Demented mother

She could find the wrong way to anywhere on her best day.

And worse, everything was jumbled in her head.  Her sentences got stuck, two or three words strung together, punctuated with confused pauses. Her thoughts lurched around drunkenly and slurred into meaningless babble.

Her children, whose names and faces she mismatched when she was still plausibly lucid, seemed only vaguely familiar to her now.

She sometimes knew where she needed to be, but the day of the week, the time of day and the way there was a total fog. Everything around her seemed to be happening out of sequence and without reason.

She could be found many mornings standing naked next to the shower because she knew something, something, something was meant to happen next and if she waited long enough, it would occur.

She dirtied herself often and buried her soiled underwear among her other crumpled belongings. Better, she wrapped important things in the undergarments to hide and protect them from the strangers who invaded her sleep every night.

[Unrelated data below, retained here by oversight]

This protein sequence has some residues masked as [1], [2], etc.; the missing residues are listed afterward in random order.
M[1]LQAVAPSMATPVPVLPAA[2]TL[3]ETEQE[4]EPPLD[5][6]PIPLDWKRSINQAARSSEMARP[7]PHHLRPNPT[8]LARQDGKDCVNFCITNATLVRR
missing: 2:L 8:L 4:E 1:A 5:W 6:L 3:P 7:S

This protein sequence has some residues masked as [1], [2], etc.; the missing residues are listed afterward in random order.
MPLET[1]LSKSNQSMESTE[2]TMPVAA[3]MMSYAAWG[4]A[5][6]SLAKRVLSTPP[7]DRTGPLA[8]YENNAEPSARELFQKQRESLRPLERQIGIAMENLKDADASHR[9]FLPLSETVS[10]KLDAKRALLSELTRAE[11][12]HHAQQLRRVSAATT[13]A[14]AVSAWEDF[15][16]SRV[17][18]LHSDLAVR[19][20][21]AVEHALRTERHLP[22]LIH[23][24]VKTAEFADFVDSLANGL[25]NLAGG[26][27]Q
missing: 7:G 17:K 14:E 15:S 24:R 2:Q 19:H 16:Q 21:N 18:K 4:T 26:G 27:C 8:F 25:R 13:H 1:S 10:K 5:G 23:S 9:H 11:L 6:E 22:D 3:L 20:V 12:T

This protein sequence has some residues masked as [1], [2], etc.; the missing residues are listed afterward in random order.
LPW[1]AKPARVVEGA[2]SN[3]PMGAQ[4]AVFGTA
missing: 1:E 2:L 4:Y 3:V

Afraid of the outside world, which was just a big place to get lost, she sealed herself into her small home. She shuttered the windows and sat in the dark, the red-tipped embers from multiple cigarettes all lit at once offering the only light.

Her teeth went missing all the time and when she found them, she could not eat because she could never puzzle through the numbers and codes on the magic box that sat in the kitchen.

On certain days, she felt clearheaded and bold and would lock herself outside of her horribly small world and try to escape on foot. But she would be lost by the time she got to the end of the driveway and stand there crying in her pajamas until a neighbor would find her and lock her back inside.

She was a missing person who just forgot to actually disappear.

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67 thoughts on “Demented mother

  1. I work in this environment, it’s rewarding, heartbreaking, thought provoking, it completely changes your outlook on life yet defines who I am and my place in the world

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